#Every backup instance is appended at the end of the file
echo $log >> /home/user/Dropbox/server_backup/log

echo "Database Backup Completed"
echo

You can follow updates to this script and updates to the repository here.

As you can see and understand from the comments, I can query the database and exclude any databases I don’t want for backup. I am also explicitly letting out information_schema and performance_schema. This is mainly done for portability issues.

So, voila, I am done. If file size does matter, you can also compress the resulting db.sql file using gzip and archive it using tar. Just like that:

#put all files in an archive and compress them
tar -zcf db.tar.gz db.sql

Should do the trick if you have really big active databases to backup. Me personally, I keep my active databases as lightweight and scalable as possible, so size is not a problem and I keep the file as it is to be able to restore in seconds.

I also developed this following simple script to monitor website status:

#!/bin/bash
#Simple Script to check whether all of my clients' websites are up and running.

#This function takes the site's url as an argument and checks the curl command
#exit code. If it's different than 0, it assumes that the site is down.

#Future additions would be a nice mailing or SMS function that notifies the
#administrator, as well as more detailed info about the errors encountered.

#Alex Hughes, London 2012

check_site () {
	log="site: "
	log+=$1
	log+=" || "
	curl -s -o "/dev/null" $1
	if [ $? -ne 0 ]; then
		log+="DOWN || "
		log+=$(date)
		echo "*******DOWN*******"
		#TODO mailing function
	else
		log+="UP || "
		log+=$(date)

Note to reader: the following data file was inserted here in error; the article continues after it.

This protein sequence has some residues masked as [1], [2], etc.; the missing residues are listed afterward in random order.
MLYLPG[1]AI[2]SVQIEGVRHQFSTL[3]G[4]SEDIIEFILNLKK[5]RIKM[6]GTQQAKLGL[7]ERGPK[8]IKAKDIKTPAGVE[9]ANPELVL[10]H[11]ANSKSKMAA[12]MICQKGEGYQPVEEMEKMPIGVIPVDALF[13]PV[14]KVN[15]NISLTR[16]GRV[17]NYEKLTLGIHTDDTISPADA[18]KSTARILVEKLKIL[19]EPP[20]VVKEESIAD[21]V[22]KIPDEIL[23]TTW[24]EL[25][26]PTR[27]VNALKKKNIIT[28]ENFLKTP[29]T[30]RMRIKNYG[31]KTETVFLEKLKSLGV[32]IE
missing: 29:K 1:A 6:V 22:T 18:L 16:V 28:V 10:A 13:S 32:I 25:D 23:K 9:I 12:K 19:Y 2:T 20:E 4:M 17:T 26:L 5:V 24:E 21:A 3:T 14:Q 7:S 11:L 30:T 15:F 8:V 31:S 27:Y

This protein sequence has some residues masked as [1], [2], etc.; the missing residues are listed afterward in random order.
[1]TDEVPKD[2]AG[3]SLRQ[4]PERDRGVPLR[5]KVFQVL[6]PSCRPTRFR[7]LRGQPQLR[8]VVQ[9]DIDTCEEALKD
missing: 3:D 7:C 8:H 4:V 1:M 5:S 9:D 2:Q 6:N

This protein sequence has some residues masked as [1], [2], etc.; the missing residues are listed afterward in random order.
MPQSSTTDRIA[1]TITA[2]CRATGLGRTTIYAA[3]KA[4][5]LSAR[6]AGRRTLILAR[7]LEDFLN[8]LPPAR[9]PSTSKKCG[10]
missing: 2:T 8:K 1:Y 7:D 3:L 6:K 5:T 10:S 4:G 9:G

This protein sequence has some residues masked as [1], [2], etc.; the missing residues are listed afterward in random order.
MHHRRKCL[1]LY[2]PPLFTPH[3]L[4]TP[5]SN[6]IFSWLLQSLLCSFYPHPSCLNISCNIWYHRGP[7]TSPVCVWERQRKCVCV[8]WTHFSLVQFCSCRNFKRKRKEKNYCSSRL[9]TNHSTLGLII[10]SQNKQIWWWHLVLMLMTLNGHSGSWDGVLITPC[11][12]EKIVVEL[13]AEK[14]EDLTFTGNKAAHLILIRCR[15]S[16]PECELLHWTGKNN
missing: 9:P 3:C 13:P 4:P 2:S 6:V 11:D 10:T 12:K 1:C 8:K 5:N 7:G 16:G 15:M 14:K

echo "*******UP*******"
	fi
	echo $log >> /home/user/web_monitor_log
}

sites[0]='site1.com'
sites[1]='site2.com'

for i in "${sites[@]}"
do
	check_site $i
done

cp /home/user/web_monitor_log /home/user/Dropbox/

Again, you can follow updates to this script and updates to the repository here.

The only thing it does is to keep a log whether a site was down or up, according to the http status code. It could do really more things if I wanted to, but I chose to keep it that way, simple.

As I have multiple domains hosted “somewhere” I can really count the instances of up and down later once a month and gather some statistics that prove whether my hosting provider is promising false up-times.

Just for sharing information, I don’t know exactly how this is done, but so far for months, up-times are just in the threshold between lies and truth. (So my hosting provider tells me the raw truth and I like it. – 1%-2% downtime)

In order to have correct data in my hands, I use two Linux servers to run the script every hour and then I compare the results.

So far these servers it seem they were never down or they were exactly the same time. Or they were down together (so romantic). You can calculate these odds for me if you have the time. For me it is not even worth trying, I trust my data so far.

If I ever have to sue the hosting provider, the actions that I will have to do and prove, is another story. I don’t think that there will be a winner in this case though.

 A nice addition to this script would be to send an email to the administrator of the website.

The reason I did not implement it straight away, was that I haven’t found (or haven’t searched enough) to find:

“How to connect to an smtp server (like smtp.google.com) to send mail using bash.”

I don’t have any mailing application like sendmail installed and running on these servers and I am not planning to do so.

So if you want to help, I would be really grateful if you can mail me or comment on the question:

“Is there a simple way to connect to another smtp server using bash script language”

Leave a Reply